Teachers in Illinois face sweeping legislation changes, according to "Education Weekly Magazine." As of 2011, the new proposed legislation will make it much easier to terminate teachers and reduce teachers’ ability to strike. Under the proposed new law, teachers can only receive tenure based on their student test score results, according to the "Wall Street Journal." In addition, teachers in Illinois can be denied tenure unless they receive either a “proficient” or “excellent” peer evaluation.
Illinois School Code
Under the current law, full-time teachers in Illinois are eligible for tenure after completing a two-year probationary period. Candidates who receive a written notice of dismissal at least 45 days before the termination of their probationary period are ineligible for tenure. During their probationary period, teachers must complete four consecutive school terms. President Obama’s, Race to the Top initiative provides a $3.4 billion national initiative for school districts that are willing to overhaul their education system, particularly in relation to job protection and the rights of teachers. In January 2011, Illinois lawmakers considered making legislation changes to the existing Illinois school code, and have struck a deal with union leaders and education advocates.
Under the current school code, Illinois teachers receive tenure based on seniority and years of service. Teachers unions also have bargaining rights during budget shortfalls, which stipulate that teachers with the least experience face layoffs first, a policy known as “last in, first out.” Based on the new proposed law, Illinois teachers may no longer have this bargaining privilege. Instead, teachers would be granted tenure based on the quality of education that students receive and the standardized testing scores of students rather than on the basis of seniority.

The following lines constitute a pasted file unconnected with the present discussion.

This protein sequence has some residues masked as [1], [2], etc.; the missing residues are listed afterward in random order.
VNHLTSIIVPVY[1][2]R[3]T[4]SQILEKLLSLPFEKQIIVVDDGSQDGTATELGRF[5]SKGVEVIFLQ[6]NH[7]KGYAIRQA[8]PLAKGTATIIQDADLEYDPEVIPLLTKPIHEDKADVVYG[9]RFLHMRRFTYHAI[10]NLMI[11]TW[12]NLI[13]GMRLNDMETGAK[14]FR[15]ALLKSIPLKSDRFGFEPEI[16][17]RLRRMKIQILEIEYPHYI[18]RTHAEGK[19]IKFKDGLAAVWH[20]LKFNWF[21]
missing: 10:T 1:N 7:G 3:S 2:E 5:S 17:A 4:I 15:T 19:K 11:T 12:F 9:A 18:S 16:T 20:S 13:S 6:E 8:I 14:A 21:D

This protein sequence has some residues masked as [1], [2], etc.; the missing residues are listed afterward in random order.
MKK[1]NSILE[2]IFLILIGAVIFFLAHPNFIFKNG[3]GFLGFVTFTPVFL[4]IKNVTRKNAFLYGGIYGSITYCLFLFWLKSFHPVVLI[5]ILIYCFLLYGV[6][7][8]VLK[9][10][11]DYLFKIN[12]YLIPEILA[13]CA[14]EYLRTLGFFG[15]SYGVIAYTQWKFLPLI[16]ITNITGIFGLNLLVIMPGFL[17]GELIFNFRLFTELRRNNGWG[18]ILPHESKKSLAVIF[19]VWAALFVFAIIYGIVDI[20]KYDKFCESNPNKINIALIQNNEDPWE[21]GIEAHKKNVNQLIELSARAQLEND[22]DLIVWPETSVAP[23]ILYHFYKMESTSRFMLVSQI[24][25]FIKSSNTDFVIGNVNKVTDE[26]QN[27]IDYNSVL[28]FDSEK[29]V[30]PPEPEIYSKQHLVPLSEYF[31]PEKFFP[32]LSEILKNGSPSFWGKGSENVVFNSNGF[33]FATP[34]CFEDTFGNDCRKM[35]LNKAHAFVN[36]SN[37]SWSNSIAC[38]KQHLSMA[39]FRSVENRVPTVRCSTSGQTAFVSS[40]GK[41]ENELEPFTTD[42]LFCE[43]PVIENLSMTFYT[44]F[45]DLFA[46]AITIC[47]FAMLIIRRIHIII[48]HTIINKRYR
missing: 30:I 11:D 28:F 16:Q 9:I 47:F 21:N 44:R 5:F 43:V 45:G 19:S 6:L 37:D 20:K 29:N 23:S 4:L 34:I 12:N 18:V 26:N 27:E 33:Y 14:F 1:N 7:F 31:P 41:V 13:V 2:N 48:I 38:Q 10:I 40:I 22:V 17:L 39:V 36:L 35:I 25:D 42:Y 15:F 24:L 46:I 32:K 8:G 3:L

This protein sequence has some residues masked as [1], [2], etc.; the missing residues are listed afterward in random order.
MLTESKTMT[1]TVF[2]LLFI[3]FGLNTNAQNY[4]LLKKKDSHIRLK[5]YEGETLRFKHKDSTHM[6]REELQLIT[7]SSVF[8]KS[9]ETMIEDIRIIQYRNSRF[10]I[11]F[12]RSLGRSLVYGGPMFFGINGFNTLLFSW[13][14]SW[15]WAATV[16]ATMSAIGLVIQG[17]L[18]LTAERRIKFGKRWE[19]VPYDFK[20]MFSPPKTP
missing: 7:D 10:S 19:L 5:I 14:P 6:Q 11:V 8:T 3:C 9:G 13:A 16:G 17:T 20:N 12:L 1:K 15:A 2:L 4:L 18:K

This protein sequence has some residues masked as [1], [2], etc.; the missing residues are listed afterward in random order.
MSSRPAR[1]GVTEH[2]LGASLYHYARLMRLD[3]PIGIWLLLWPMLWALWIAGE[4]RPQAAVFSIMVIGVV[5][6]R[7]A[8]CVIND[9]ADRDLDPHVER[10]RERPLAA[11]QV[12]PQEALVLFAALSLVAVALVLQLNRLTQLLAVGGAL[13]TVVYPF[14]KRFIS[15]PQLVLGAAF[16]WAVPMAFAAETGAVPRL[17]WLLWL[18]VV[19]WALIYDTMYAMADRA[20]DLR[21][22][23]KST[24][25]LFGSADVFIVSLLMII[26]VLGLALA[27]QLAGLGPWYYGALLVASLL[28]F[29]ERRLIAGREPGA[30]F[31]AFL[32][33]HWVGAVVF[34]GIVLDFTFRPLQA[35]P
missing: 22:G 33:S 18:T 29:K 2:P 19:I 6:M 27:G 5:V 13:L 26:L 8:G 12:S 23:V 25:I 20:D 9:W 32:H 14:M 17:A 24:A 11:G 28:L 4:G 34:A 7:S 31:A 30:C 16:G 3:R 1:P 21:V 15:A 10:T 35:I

Illinois teachers who meet their licensure and probationary teaching requirements cannot be denied tenure, under the current legislation. Reforms to this law would ensure that tenure for Illinois teachers would be granted on the basis of relevant experience in addition to meeting licensure and probationary teaching requirements. Under the new law, Illinois teachers will have to demonstrate their qualifications and teaching ability based on performance evaluations. All teachers would have to receive positive performance evaluations before receiving tenure. New teachers with excellent performance ratings would also qualify for tenure.
In April 2011, the new Illinois education law cleared the state senate, according to the "Chicago Sun Times." Professional teaching associations such as, the National Education Association approve of using teacher evaluations for granting tenure. However, NEA officials call for more sophisticated tests for evaluating teacher impact rather than simply relying on standardized test scores. As it stands, Illinois teachers are eligible for tenure as long as they satisfy their licensure requirements and complete a two-year probationary period.